1962 stock was used as 4-car trains on the Woodford - Hainault shuttle when 1960 stock was unavailable and after that type was withdrawn, and on the Epping - Ongar service which included a through early morning train from Woodford and a late evening one back to Loughton.  1967 stock was also, to the best of my recollection, used in 4-car formation on the Woodford - Hainault shuttle for the purpose of testing the Victoria Line ATO.

 

In the above "CP" is used generically to refer to O, P and Converted versions of the same variously designated CO, CP and COP.

 

 

 

Edited by Gwiwer

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I believe the two 67 stock units that spent a long time on the Hainault - Woodford shuttle were xx63 & xx79.

 

To the best of my knowledge there was never any uncoupling of (in) service trains in Ealing Common depot, it was all done at Ealing Broadway.

 

I have a fairly vague recollection that the 2 car east end units that were the result of post evening peak uncoupling were formed into a 4x2 train (and maybe more than one of those) and worked back to Ealing Common depot late at night.

Edited by Ray H

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It is interesting to note that the Hainault - Woodford service was once operated by 4 x 4 car units (trains 96 - 99) during the peak and 2 x 4 in the off-peak all based at Hainault depot. Likewise Epping - Ongar was worked by two trains in the peak and one off-peak. One unit was berthed overnight (and midday) in Loughton sidings and the other overnight at Hainault depot.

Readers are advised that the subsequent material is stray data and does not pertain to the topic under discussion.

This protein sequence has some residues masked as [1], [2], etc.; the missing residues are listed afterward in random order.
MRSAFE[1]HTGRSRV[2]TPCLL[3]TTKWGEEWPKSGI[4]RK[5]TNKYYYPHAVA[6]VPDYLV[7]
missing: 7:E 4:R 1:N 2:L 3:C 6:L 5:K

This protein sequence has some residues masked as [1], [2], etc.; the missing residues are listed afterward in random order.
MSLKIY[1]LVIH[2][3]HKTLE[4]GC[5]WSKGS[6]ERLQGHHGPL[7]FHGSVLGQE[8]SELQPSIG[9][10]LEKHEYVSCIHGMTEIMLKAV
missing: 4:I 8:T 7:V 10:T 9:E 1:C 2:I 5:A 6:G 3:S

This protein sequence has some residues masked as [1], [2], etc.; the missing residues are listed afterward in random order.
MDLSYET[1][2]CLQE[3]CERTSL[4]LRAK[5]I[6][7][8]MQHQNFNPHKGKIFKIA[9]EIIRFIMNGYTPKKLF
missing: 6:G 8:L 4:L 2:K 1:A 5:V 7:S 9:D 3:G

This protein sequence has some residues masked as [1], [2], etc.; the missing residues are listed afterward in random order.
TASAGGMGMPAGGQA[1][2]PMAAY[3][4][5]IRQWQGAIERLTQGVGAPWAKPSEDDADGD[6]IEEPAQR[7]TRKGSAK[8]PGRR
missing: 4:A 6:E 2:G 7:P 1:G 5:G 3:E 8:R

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2 hours ago, Ray H said:

I have a fairly vague recollection that the 2 car east end units that were the result of post evening peak uncoupling were formed into a 4x2 train (and maybe more than one of those) and worked back to Ealing Common depot late at night.

Whilst that may have been the case it would have meant the trailing vehicle was a UNDM (Uncoupling Non-Driving Motor) which did not have full controls.  Only a shunting panel was provided with the shunter viewing the line ahead through the centre door droplight window.  Those could form the rear vehicle of a train when not in passenger service but I question whether or not they could lead on the main line outside depot limits back from Ealing Common to Broadway in the morning.

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3 minutes ago, Gwiwer said:

Whilst that may have been the case it would have meant the trailing vehicle was a UNDM (Uncoupling Non-Driving Motor) which did not have full controls.  Only a shunting panel was provided with the shunter viewing the line ahead through the centre door droplight window.  Those could form the rear vehicle of a train when not in passenger service but I question whether or not they could lead on the main line outside depot limits back from Ealing Common to Broadway in the morning.

 

They would have been re-coupled in Ealing Common depot overnight as indeed were the trains at Parsons Green and Upminster, ready for the morning peak the following day (or on Sunday night ready for Monday). I know for a fact that trains were shunted around Parsons Green towards the end of traffic in order to recouple to the two car portions detached after the peak.

 

I can't currently confirm the situation at Ealing but it was again always possible that the 2 car portion was uncoupled at the Broadway and then worked empty to the depot rather than faff about with the use of the sidings. I'll try to make some enquiries.

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I believe the summer of 1980 was the last time A stock was uncoupled.